Ideas in Machine Learning have a “winner takes all” quality. When an idea takes off, it dominates the field so completely that one tends to believe it is the only idea worth pursuing.

Today, Deep Learning is cool. A few years back learning algorithms like Random Forests and Support Vector Machines (SVMs) were just as cool.

These traditional methods have some benefits over Deep Learning in certain application domains. They sometimes need less data to train on and it takes minutes ( instead of hours or days ) to train. Authors of this paper discovered,

*“For example, recently, deep learning was used to find which questions in the Stack Overflow programmer discussion forum can be linked together. That deep learning system took 14 hours to execute. We show here that applying a very simple optimizer called DE to fine tune SVM, it can achieve similar (and sometimes better) results. The DE approach terminated in 10 minutes; i.e. 84 times faster hours than deep learning method.”*

Faster training time means you can perform more experiments and bring a product to market faster. A good machine learning engineer is not married to a specific technique. They learn a bag of tools and apply the right tool for the right problem.

In this post, we will learn a math-free intuition behind linear and non-linear **Support Vector Machines (SVMs)**.

## What are Support Vector Machines (SVMs)?

The easiest way to understand SVM is using a binary classification problem.

In Figure 1, we see data represented as dots on a 2D plane. The data belongs to two different classes indicated by the color of the dots. One way to learn to distinguish between the two classes is to draw a line that partitions the 2D space into two parts. **Training** the system simply means finding the line. Once you have trained the system (i.e. found the line), you can say if a new data point belongs to the blue or the red class by simply checking on which side of the line it lies.

In Figure 1, it is clear that line L1 is not a good choice because it does not separate the two classes. L2 and L3 both separate the two classes, but intuitively we know L3 is a better choice than L2 because it more cleanly separates the two classes.

## How do Support Vector Machines (SVMs) work?

Support Vector Machine (SVM) essentially finds the best line that separates the data in 2D. This line is called the **Decision Boundary**.

If we had 1D data, we would separate the data using a single threshold value. If we had 3D data, the output of SVM is a plane that separates the two classes. Finally, if the data is more than three dimensions, the decision boundary is a **hyperplane** which is nothing but a plane in higher dimensions. No, you cannot visualize it, but you get the idea!

Now, let’s see how is line L3 chosen by the SVM.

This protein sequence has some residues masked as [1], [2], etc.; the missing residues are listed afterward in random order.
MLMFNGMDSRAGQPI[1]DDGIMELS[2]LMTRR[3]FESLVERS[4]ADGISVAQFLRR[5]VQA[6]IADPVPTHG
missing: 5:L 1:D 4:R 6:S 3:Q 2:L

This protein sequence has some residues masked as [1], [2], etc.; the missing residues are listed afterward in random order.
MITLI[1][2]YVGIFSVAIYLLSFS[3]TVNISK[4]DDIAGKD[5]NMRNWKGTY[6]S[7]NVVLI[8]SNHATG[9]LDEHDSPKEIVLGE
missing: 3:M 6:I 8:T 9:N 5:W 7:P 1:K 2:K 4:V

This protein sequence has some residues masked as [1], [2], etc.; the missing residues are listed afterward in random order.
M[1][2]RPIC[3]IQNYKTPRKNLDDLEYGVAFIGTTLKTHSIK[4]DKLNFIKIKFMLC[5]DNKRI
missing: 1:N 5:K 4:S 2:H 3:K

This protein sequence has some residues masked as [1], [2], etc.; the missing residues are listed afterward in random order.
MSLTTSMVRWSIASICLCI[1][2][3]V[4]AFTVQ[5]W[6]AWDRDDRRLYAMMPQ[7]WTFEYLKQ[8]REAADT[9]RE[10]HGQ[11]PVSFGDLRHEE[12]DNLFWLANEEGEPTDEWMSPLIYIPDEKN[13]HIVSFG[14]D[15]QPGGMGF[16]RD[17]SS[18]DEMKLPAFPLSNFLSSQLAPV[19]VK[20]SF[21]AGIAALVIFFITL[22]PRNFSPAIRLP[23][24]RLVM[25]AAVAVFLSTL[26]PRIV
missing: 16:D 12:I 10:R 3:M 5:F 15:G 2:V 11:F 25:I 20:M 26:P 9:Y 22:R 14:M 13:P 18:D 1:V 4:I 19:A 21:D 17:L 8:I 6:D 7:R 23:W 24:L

The points closest to the separating hyperplanes are called the **Support Vectors**. SVM solves an optimization problem such that

- Support Vectors have the greatest possible distance from the decision boundary (i.e. separating hyperplane).
- The two classes lie on different sides of the hyperplane.

This optimization problem is equivalent to maximizing the **Geometric Margin ()** shown in the equation below.

(1)

where is a training example, takes two values ( 1 and -1 ) for a binary classifier and the separating hyperplane is parameterized by and . In our 2D example, is simply the coordinates of the 2D points, is the 1 for blue and -1 for red dots, and the parameters and are related to the slope and intercept of the separating line.

## SVM Parameter C

Now, you may be thinking the toy example I picked was too easy and real data is noisy and almost never so neatly separable using a hyperplane.

In such cases, SVM still finds the best hyperplane by solving an optimization problem that tries to increase the distance of the hyperplane from the two classes while trying to make sure many training examples are classified properly.

This tradeoff is controlled by a parameter called C. When the value of C is small, a large margin hyperplane is chosen at the expense of a greater number of misclassifications. Conversely, when C is large, a smaller margin hyperplane is chosen that tries to classify many more examples correctly. Figure 3, graphically depicts this tradeoff.

Note : The line corresponding to C = 100 is not necessarily a good choice. This is because the lone blue point may be an outlier.

## SVM Parameter Gamma ()

What if the data is not separable by a hyperplane? For example, in Figure 4, the two classes represented by the red and blue dots are not linearly separable. The decision boundary shown in black is actually circular.

In such a case, we use the **Kernel Trick** where we add a new dimension to existing data and if we are lucky, in the new space, the data is linearly separable. Let’s look at the Kernel Trick using an example.

In Figure 5, we have added a third dimension (z) to the data where,

The above expression is called a **Gaussian Radial Basis Function** or a **Radial Basis Function with a Gaussian kernel**. We can see the new 3D data is separable by the plane containing the black circle! The parameter controls the amount of stretching in the z direction.

In our next post in this sequence, we will learn how to use SVM in Python and C++ applications.

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